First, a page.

"I see where this is going," he says archly when asked about his least greatest hits -- like the Afghanistan quip and his alleged Stalinist leanings. Suspicion abounds, too, when I inquire about the moral support he has lent the money-hustling Church of Scientology and I ask if there is any moral equivalence between the Church of Rome and the Church of L. Ron.
"I decline the invitation," says Cockburn, a veteran defiler of the Catholic Church. As I pose the Scientologist question a couple more times, he repeats, "I decline the invitation," with a massive smile on his face. "What is their big crime? That they have Tom Cruise? I should say, 'Release Tom Cruise and maybe he'd become Olivier'!?"
Cockburn comforts himself with the knowledge that the Scientologists' "enemies" (his word, by the way) -- the CIA, the pharmaceutical industry, the IRS -- map almost one-to-one onto his. But later, when asked to produce his own enemies list (and a man who has written so wickedly about so many surely has a long one), he lies most unconvincingly: "I don't have an enemies list."
Yet reading The Golden Age you almost believe the fib. The book largely abandons his Mighty Achievements in Vituperation to explore the surface of a vivid and vigorous inner life. A huge garage sale of rewritten Nation columns, diary entries, letters to and from the author, and other literary leftovers from stopovers in Istanbul, Key West, Ardmore, Topanga, London, Rio, and other points, The Golden Age chronicles in journal form the years bookending the last of Reagan (1987) and the beginning of Clinton (1992) -- "a seismic period in my life," Cockburn allows.
"Here is a sort of me, as 'me' as I can fix it," he says. "How I travel, who I talk to ... the evidence of my emotional life."
Emotional life, yes, but at a distance. Don't read The Golden Age for romantic disclosures. "I'm a public fellow -- not a confessional writer," he says in mammoth understatement. But Cockburn sloughs off enough 54-year-old skin to expose some pink, scaly flesh. He shares his thoughts about and correspondence with other members of the immediate Cockburn clan -- daughter Daisy, scrivener siblings Andrew and Patrick, his ailing mother, and flashbacks to his journalist Commie dad, the notorious Claud Cockburn. Also showcased in Cockburn's passing display are friends like Ben Sonnenberg and the late Andrew Kopkind, as well as the kitchen cabinet that advises him on political and economic matters -- Noam Chomsky, Robert Pollin, Frank Baracke, and Joe Paff, a neighbor of Cockburn's in Petrolia along Humboldt County's Lost Coast, where the writer moved in 1990.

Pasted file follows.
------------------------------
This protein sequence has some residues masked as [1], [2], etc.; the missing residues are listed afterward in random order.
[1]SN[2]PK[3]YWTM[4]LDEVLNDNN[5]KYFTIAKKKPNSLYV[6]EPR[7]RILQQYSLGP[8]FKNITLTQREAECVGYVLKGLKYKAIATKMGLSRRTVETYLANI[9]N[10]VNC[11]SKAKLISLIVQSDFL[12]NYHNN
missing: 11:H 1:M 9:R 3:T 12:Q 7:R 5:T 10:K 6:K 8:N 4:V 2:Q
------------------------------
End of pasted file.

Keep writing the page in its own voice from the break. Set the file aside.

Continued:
Several million words into his caustic career, Cockburn pauses briefly when asked if he'd like to take back any of it.
"No, not really," he says, which is logical considering that snakes have no regrets. But then boiling out of his brainpan comes the sorrow of having hurt a few feelings with a bad review of the cookbook of the Lady's Club of Charleston in the pages of House and Garden.
"I was snotty about it," he says, with genuine remorse. "And they wrote to me saying, 'We were so happy to see you review the book, and so disappointed with what you wrote.'"
And what about the "rape of Afghanistan" wisecrack, for which he's been hounded for the last 15 years.
"P.J. O'Rourke says things like that all the time," he says, and then relents. "I shouldn't have written it," he says. "It was a joke."
Worried that the lunch might degenerate into a hugfest, we conclude the interview and Cockburn repairs to the parking lot to rearrange the piles of boxes and loose papers littering his trusty Valiant. His mind already on his next stop on the book hustings, Cockburn offers one last thought apropos of nothing.
"The Pulitzers!" he says. "A prize that hasn't been won by Herb Caen isn't worth winning!